“You will find men who want to be carried on the shoulders of others, who think that the world owes them a living. They don’t seem to see that we must all lift together and pull together.” Henry Ford
I started this series with a question posed by a reader asking why some teams succeed and others don’t. When I began structuring my thoughts and getting advice from more experienced entrepreneurs, the same issues kept coming up in one form or other. The core message behind all of them was the same, to get the team to work right, certain factors need to be in place along with hardwork and persistence. We have all been in teams where team cohesion is problematic, it is always an extremely frustrating experience. Hence first off, selection of team members/partners is an extremely important aspect, one that needs to be given a great deal of attention. Call it co-incidence, my post on 8 characteristics of an ideal business partner is the most visited post on this blog. However, even after you have reviewed your prospect partners using the 8 step process, there is still a likelihood of things not working out. Listed below are 5 things to look out for to measure the health of your team:
1. Mismanagement of Competing Interests: When a team comprises of many ‘star’ performers they are bound to have multiple offers on the table. When these offers begin to interfere with their performance and their commitment to the project at hand, problems begin to arise. If these are left unmanaged they will slowly set seeds of mistrust and suspicion in other team members, this has a destabilizing impact on the entire team. It is important that these competing interests are brought to the table and are not used to leverage a team member’s position or interfere with their commitment. To read more about managing competing interests please click here.
2. Lack of Candor: The ability to communicate effectively is one of the core reasons why some teams succeed and others do not. When a team is unable to communicate their thoughts, suggestions or feedback openly, tensions arise. Being candid is every team members responsibility to themselves and to the rest of the team. This is not always the easiest path to take and many a time one will need to step out of their comfort zone to say it as it is. However when all is said and done, it is the things which are left unsaid that destroy a team from within. Set up systems where everyone is given the opportunity to speak freely and easily. To learn more about the importance of candor please click here.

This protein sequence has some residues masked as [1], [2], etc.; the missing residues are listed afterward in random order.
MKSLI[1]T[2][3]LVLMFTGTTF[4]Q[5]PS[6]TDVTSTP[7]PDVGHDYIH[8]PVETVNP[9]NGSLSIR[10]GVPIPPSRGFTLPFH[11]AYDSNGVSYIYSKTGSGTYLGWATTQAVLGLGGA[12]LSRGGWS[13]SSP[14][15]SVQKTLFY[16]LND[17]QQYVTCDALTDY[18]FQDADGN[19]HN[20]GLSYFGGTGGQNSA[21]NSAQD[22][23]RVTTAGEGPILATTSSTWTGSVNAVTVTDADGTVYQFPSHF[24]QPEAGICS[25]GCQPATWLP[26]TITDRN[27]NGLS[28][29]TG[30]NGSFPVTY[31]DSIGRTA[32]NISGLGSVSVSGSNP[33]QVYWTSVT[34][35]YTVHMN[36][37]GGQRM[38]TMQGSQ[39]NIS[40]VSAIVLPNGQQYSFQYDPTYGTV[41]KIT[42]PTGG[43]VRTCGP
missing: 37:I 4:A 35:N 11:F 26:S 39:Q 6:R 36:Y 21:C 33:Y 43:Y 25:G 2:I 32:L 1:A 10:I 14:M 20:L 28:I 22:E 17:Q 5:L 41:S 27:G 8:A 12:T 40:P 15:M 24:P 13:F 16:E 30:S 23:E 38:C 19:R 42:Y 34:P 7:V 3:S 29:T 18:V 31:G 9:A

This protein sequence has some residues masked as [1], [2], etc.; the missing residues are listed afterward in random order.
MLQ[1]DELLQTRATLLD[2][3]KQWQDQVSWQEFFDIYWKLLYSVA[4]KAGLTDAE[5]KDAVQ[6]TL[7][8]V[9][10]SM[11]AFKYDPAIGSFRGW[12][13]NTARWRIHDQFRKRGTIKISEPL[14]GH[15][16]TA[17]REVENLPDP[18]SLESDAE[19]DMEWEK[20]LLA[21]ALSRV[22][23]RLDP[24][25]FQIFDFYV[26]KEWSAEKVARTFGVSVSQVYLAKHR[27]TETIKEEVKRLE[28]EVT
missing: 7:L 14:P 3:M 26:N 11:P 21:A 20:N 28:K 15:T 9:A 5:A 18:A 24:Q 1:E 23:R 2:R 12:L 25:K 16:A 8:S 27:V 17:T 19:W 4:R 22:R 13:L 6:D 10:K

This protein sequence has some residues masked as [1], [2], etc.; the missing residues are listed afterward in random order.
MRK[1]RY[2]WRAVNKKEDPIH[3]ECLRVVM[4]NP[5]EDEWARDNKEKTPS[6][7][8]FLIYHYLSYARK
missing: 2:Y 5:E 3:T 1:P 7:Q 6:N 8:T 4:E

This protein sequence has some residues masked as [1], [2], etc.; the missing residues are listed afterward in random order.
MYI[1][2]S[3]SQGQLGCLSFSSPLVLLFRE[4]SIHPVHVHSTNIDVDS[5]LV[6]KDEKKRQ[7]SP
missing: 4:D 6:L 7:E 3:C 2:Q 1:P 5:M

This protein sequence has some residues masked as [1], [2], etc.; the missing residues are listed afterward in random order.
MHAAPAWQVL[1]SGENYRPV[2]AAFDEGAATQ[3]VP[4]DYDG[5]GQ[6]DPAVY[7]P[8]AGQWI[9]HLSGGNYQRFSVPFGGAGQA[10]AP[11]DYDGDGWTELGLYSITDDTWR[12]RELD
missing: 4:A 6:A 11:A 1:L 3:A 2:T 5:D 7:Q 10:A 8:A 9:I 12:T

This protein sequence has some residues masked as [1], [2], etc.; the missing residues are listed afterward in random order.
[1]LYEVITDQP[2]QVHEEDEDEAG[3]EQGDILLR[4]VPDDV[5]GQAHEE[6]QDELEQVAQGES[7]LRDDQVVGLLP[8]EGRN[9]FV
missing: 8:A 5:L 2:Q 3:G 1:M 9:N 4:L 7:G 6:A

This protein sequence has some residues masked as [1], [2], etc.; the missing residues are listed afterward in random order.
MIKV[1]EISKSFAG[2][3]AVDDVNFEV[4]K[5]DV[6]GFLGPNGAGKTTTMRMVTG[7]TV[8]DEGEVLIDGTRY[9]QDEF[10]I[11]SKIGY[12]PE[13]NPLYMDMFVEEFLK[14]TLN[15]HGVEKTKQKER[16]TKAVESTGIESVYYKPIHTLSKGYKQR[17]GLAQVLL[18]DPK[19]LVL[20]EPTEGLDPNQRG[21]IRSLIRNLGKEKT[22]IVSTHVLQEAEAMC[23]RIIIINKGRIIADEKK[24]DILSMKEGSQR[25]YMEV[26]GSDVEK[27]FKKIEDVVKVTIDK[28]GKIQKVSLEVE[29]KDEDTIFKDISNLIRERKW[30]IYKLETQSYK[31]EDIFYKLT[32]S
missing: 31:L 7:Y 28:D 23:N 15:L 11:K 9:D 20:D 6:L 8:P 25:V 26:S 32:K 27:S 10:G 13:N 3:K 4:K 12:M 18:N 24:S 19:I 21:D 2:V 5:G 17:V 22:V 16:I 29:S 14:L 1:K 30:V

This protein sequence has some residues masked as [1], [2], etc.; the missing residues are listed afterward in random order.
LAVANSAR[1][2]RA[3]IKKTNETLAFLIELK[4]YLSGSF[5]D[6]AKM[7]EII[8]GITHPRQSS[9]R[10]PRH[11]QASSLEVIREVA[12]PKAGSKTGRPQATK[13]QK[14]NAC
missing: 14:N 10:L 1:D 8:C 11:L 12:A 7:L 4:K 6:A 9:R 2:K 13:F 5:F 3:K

3. Lack of Trust: In any relationship trust is a must, without it there is no team. In my opinion there are degrees of trust which need to be developed within a team. Expecting your team members to have 100% trust in you and your abilities from the get go is wishful thinking. Trust needs to be earned. The ability to trust someone depends on their shared core values, self confidence and risk tolerance. Mismatches in these components will result in a slow build up of trust. Low trust teams are very fragile and the slightest of hiccups can have severe ramifications. To learn more on how to build trust please click here.
4. Lack of Accountability: When team members talk more than they actually do, problems are bound to arise. Without clear objectives on what each team member is responsible for a culture for execution cannot be formed. Without such a culture certain team members may ride on the coat tails of others just to get by. Every team member must be held accountable for what he/she has been given responsibility. Inability to meet commitments, needs to be reviewed and appropriate action taken. To learn more on the importance of accountability and how to create it please click here.
5. Consistent Poor Results: If a team is consistently unable to reach targets and goals, the team and entire business model needs to be looked into. Many teams linger on even when results are clearly not being produced. This puts an enormous strain on the team and eventually leads to unpleasant defections and confrontations. This issue must be dealt with as soon as possible and strategies and tactics revised. If the team is unable to produce the results it needs, it is best to figure out how and where the team should go from there. To learn more about how to deal with consistent poor results please click here.
The points listed above are I believe leading factors why some teams fail. One of the factors that I have not included in this series is a lack of good leadership. This is an issue that I think needs to be tackled in a separate series. Also, unlike the problems listed above this issue does not have any easy answer which says follow steps 1, 2 and 3 to help overcome the issue. Good leadership is a rare commodity. It all goes back to team selection and who is chosen to be the leader. If there is a problem at the initial selection stage then the team has a lot more to be worried about. The issues highlighted in this post are in the context where even though the team and team leader were correctly selected, the team still fails. I hope to get your comments and feedback on this series.